Basically, when we hear talk about social, economic and environmental impact in the context of sustainability, we have impact assessment (measures, indicators) in mind.
This term originates from evaluation research and, as Schäfer, M; Bergmann M., Theiler L. (2021: 485) notice “before transdisciplinarity became a widespread research mode, the criteria ‘input—throughput—output’ have commonly been applied (Hornbostel 1999). This means that the research process ceased with the research results (output) without considering its effects. With the growing importance of TDR [transdisciplinary research], discussions within academia itself, but above all in research policy, shifted their focus from the research results to the societal impact achieved. Consequently, the criteria then were modified to (input-)output—outcome—impact.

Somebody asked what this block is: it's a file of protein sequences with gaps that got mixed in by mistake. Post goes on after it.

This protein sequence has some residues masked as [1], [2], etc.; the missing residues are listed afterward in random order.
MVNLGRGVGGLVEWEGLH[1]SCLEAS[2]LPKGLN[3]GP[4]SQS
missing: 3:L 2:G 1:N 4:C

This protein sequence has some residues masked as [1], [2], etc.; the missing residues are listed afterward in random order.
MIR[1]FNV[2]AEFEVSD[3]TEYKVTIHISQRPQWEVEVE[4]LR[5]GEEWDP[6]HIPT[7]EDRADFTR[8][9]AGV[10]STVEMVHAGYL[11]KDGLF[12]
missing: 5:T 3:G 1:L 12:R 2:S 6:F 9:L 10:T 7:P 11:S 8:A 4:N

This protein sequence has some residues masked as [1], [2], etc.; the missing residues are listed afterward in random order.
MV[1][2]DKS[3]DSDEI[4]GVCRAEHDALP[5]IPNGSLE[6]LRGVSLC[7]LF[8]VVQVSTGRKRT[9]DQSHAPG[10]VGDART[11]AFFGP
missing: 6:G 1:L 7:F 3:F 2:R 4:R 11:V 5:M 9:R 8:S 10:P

There are various methods, approaches and frameworks of impact assessment (input-output matrix, cost-benefit analysis, modelling, back casting, forecasting etc.), however many experts agree that sustainability impact assessment should include three main dimensions: society, economy and environment, and this approach known as the SIA is promoted in many programmes and by many organisations, including the OECD.
Thus, in a broad sense, social and economic impact assessment is a methodical procedure in which pros and cons for a whole community or various social and economic processes are shown and studied, and environmental issues apply to measure any impact on natural environment. Here, the aim of the assessment is to explore, understand and evaluate the objective of a given plan/program/policy or intervention along with associated eventual impacts (Ramanathan and Geetha, 2012)
A broad range of methods, techniques and tools is used in impact assessment. Weißhuhn et al. (2018) on a base of systematic review of 171 papers on agricultural research published between 2008 and 2016, classify applied methods as following: